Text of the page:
China Covid surge may have infected 37 million people in a day

Up to 248 million caught the virus in the first 20 days of December, Chinese health officials estimate

Hospitals in China are struggling to cope with a surge in Covid-19 case numbers.  EPA
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Nearly 37 million people in China may have been infected with Covid-19 on a single day this week, according to estimates from the government’s top health authority, making the country’s outbreak by far the world’s largest.

As many as 248 million people, nearly 18 per cent of the population, are thought to have contracted the virus in the first 20 days of December, according to minutes from a meeting on Wednesday of China’s National Health Commission, which were confirmed by people involved in the discussions.

If accurate, the infection rate dwarfs the global daily record of about four million, set in January 2022.

Beijing’s swift dismantling of its zero-Covid restrictions has led to the unfettered spread of the highly contagious Omicron variants in a population with low levels of natural immunity. More than half the residents of Sichuan province, in China’s south-west, and the capital Beijing have been infected, according to the agency’s estimates.

How the Chinese health regulator came up with its estimate for Tuesday is not clear, because the country shut down its once ubiquitous network of PCR testing booths earlier this month. Precise infection rates have been difficult to establish in other countries during the pandemic, as hard-to-get laboratory tests were supplanted by home testing and results were not centrally collected.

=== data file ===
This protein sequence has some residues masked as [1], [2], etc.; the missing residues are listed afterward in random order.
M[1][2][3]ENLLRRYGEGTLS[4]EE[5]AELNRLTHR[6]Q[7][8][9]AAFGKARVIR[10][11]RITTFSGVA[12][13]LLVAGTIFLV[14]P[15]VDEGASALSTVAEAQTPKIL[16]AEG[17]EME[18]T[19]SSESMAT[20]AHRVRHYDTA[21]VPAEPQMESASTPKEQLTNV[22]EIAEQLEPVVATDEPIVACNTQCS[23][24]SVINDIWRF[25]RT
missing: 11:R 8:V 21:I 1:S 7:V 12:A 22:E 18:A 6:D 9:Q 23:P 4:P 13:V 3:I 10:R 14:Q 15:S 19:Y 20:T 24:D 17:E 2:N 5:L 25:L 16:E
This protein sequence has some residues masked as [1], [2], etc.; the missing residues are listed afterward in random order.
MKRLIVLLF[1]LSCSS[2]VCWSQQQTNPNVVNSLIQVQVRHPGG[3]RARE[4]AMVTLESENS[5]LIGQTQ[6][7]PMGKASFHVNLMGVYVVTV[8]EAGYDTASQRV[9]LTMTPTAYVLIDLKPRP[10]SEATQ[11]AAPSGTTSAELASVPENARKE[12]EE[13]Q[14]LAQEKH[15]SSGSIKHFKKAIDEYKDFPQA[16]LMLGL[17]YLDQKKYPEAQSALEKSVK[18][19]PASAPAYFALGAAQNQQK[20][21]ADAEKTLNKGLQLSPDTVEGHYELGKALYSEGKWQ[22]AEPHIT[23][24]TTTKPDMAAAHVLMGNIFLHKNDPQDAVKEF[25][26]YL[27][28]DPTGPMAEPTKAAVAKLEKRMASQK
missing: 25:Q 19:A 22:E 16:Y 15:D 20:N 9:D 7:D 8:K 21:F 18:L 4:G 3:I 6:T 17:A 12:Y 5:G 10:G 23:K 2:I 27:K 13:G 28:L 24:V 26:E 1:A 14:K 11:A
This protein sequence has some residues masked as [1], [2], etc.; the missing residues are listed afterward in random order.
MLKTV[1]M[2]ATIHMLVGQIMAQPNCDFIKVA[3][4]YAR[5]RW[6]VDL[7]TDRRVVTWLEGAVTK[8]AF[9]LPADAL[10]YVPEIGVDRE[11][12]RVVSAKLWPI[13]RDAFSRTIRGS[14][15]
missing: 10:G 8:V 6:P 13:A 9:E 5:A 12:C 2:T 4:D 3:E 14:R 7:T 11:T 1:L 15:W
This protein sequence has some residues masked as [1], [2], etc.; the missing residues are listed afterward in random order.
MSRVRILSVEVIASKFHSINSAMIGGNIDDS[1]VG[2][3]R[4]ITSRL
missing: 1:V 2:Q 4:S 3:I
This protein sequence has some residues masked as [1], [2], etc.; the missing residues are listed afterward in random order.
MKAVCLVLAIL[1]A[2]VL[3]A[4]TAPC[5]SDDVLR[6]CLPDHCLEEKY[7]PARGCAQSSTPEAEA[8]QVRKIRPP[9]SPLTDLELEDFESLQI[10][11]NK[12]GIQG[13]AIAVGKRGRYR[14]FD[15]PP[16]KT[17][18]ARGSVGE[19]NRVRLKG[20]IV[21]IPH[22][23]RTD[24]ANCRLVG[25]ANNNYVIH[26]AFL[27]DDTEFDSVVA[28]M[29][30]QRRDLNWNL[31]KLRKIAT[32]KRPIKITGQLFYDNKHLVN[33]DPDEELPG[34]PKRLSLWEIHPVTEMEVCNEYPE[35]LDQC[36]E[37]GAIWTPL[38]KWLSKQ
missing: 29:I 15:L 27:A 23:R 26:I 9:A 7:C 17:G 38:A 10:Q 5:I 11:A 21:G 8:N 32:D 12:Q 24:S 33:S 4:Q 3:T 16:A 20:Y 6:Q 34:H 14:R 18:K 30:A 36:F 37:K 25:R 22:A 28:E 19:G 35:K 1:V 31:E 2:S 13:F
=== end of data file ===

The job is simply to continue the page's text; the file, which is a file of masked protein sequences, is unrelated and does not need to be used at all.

The NHC did not respond to a request for comment from Bloomberg News. The commission’s newly founded National Disease Control Bureau, which overseas the Covid response, also did not respond to phone calls and faxes on Friday.

People in China are now using rapid antigen tests to detect infections, and they are not obliged to report positive results. The government, meanwhile, has stopped publishing the daily number of asymptomatic cases.

Chen Qin, chief economist at data consultancy MetroDataTech, forecasts that China’s current wave will peak between mid-December and late January in most cities, based on an analysis of online keyword searches.

His model suggests the reopening is already responsible for tens of millions of infections daily, with the highest case counts in the cities of Shenzhen, Shanghai and Chongqing.

Missing deaths

The minutes of the NHC meeting did not note discussion on how many people have died. They did cite Ma Xiaowei, the head of the commission, reiterating the new, much narrower definition used to count Covid fatalities. While acknowledging that deaths will inevitably occur as the virus spreads rapidly, he underscored that only people who die from Covid-induced pneumonia should be included in the mortality statistics.

Officials said Beijing — which was hit first — is starting to see severe and critical Covid case numbers peak even as its overall infection rate is waning. The outbreak, meanwhile, is spreading from urban centres to rural China, where medical resources are often lacking. The agency warned every region to prepare for the coming surge in severe disease.

The almost 37 million daily cases estimated for Tuesday is a dramatic deviation from the official tally of just 3,049 infections reported in China for that day. It is also several times higher than the previous world record for the pandemic. Global cases hit an all-time high of four million on January 19, 2022, during an initial wave of Omicron infections after the detection of the subvariant in South Africa, according to data compiled by Bloomberg.

The scale of infection suggested by the official estimates underscores the challenge China faces after it abruptly deviated from the zero-Covid regime that largely kept the virus at bay for the past three years. Hospitals in major Chinese cities including Beijing and Shanghai have been overwhelmed with a sudden surge in patient numbers, while crematoriums struggle to handle the number of deaths.

Updated: December 23, 2022, 12:54 PM